Five App Makes Messaging Accessible to Deaf Users

Posted February 19th, 2016 at 11:03 am (UTC-4)
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A screenshot of the sign language options on the mobile app, Five, which is geared for deaf users. (Mateusz Mach)

A screenshot of the sign language options on the mobile app, Five, geared for deaf users. (Mateusz Mach)

A mobile app developed by an 18-year-old high school entrepreneur in Poland is set to become a major missing link in communication for deaf people.

The app, called Five, allows deaf users to create a sign language for chatting and messaging on their smartphone or iWatch. While there are largely universal sign language standards for deaf people at international events, sign language is not uniform. Much like in the spoken language, there are hundreds of different sign language “dialects” around the world.

“Currently, there are no messaging apps for deaf people because I think that the majority of entrepreneurs don’t know about the problems of deaf people,” said Five CEO Mateusz Mach. “… Eighty percent of deaf people can’t read or write even the simple messages because they don’t hear the internal voice which you hear during reading of, for example, [a] book or magazine.”

There are several apps that help deaf users access information or get tactile alerts to sounds around them. Others use text-to-speech technologies to enable communication between deaf and hearing people. But Five is the world’s first sign language app created especially for the deaf.

Ironically, Five was conceived for a different reason. The original version started out as a messaging tool between friends and Hip-Hop music lovers. Mach, a Hip-Hop enthusiast himself, came up with the idea as a fun way to exchange hand signs similar to what Hip-Hop artists use. He took his cue from one-word messaging app Yo, which started out allowing users to message each other, well, the word “yo”. But the list of words is expanding.

“It was a messenger for my friends, for teenagers,” he told Techtonics. “I was quite inspired by the Yo ads … and basically it was a kind of messenger like Yo – really simple communication.”

The Five app, which is also one of the first messengers for the iWatch, didn’t get a whole lot of traction among the intended group of users. But then one day, Mach received a message from a hearing-impaired woman in the United States, thanking him for the signing app and asking him to expand on it for deaf users.

A screenshot of the Gesture Creator in the app Five, designed for deaf users, which allows them to create their own string of words to use for communications. (Mateusz Mach)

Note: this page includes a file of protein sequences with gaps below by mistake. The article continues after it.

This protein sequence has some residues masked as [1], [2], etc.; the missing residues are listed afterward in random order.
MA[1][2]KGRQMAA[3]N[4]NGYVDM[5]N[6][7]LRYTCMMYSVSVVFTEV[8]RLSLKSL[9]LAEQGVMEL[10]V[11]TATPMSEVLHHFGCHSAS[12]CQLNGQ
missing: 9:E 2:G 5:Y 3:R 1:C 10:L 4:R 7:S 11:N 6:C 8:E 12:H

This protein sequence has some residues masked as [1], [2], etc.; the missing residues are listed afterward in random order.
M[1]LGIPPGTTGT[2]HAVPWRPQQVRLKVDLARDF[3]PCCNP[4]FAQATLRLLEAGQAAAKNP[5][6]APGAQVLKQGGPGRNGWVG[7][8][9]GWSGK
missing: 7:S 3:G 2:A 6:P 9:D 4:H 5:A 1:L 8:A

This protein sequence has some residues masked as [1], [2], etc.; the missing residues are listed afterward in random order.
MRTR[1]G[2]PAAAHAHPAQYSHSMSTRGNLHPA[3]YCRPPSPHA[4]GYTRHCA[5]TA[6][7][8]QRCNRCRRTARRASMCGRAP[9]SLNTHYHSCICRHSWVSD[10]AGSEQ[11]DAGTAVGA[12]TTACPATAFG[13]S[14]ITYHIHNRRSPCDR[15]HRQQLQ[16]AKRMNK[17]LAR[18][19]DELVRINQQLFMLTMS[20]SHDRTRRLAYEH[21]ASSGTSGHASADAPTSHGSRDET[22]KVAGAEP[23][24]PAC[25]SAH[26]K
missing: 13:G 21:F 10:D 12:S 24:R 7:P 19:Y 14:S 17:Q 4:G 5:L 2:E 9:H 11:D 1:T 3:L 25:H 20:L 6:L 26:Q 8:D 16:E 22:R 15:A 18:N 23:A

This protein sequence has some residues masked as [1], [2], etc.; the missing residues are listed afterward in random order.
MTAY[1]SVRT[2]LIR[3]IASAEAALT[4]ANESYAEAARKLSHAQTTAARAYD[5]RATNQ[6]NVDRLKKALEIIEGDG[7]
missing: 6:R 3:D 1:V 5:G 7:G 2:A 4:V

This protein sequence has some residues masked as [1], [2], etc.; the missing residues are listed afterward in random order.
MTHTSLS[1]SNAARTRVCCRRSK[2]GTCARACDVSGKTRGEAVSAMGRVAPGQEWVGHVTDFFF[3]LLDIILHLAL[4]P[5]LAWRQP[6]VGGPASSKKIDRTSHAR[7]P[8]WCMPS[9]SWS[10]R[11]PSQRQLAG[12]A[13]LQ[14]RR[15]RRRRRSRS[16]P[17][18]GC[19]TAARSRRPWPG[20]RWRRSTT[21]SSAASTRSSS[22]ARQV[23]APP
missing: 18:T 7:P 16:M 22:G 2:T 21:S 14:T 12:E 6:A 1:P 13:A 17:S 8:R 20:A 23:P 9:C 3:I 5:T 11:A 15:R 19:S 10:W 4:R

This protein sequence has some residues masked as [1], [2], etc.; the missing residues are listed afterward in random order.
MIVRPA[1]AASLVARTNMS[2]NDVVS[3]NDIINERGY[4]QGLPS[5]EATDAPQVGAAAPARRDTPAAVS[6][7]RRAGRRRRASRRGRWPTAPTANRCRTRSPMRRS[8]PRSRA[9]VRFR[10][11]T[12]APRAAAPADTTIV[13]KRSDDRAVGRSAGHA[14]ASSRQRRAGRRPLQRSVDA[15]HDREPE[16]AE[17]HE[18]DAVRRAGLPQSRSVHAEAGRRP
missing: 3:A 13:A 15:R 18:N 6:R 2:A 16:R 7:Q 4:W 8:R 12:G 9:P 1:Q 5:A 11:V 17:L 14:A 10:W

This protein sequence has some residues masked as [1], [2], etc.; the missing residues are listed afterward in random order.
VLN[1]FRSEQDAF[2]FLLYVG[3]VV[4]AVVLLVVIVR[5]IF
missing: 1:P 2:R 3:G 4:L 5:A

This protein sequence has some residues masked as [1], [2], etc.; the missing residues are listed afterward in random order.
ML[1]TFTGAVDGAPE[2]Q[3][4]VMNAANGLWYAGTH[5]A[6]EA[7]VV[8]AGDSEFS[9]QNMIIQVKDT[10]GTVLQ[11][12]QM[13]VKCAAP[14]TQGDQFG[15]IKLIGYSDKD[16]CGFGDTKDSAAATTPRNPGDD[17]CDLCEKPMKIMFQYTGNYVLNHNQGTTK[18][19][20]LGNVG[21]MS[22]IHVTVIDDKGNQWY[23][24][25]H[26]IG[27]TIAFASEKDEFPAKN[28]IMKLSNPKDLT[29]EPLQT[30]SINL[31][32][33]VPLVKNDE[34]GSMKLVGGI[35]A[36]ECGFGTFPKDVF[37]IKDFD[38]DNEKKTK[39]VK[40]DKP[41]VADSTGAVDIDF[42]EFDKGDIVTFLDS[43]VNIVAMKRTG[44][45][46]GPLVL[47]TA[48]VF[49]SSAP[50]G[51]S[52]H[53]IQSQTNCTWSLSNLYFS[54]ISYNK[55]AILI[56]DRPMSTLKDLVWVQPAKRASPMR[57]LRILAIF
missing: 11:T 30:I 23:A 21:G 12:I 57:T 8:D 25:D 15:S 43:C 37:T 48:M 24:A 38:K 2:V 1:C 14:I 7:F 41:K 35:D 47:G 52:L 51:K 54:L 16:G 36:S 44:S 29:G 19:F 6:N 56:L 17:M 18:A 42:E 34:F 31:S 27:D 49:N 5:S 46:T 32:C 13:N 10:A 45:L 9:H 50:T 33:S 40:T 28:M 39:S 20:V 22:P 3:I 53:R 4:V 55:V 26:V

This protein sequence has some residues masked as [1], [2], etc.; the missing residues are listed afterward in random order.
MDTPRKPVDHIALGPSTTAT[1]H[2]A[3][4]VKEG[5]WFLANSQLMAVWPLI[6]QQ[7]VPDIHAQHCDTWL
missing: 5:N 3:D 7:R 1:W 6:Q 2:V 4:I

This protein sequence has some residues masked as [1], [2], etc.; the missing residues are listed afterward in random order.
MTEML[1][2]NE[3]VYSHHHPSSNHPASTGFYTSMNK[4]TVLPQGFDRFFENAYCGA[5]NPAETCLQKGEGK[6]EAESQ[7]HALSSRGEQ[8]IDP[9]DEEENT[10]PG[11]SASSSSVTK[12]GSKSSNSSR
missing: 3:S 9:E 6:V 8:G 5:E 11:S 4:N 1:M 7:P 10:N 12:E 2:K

A screenshot shows Five’s Gesture Creator. The app allows deaf users to create their own string of words to use for communications. (Mateusz Mach)

“And thanks to her,” he said, “I was able to pivot and decide to prepare a version for the deaf people … because every country has its own sign language. And we are starting within five months with a new version in the United States.”

The current version is available for both Android and iOs smartphones. Mach said it already has more than 10,000 deaf users. “And we expect to have about 150,000 deaf users in the U.S. next year,” he said.

The app has caught the eye of the United Nations in New York. Mach was contacted and told that the U.N. “is interested in helping us with promotion of Five app in the U.S. after the [release] of the next version.”

Despite looming high school final exams, Mach was able to take his app to the next level. He secured $150,000 in venture capital funding – quite the feat for an 18-year-old. He said he is the youngest person in Poland to pull that off. The money went to hiring eight new people.

“I need sign language specialist interpreters,” he said. “And with the help of programmers, we are creating the next version of the app.”

Working with feedback from the deaf community, the team is fine-tuning the app for their needs. Given the “lack of a messenger for them in the past,” Mach said they “really appreciate the possibility of having one in the future.”

Aida Akl
Aida Akl is a journalist working on VOA's English Webdesk. She has written on a wide range of topics, although her more recent contributions have focused on technology. She has covered both domestic and international events since the mid-1980s as a VOA reporter and international broadcaster.

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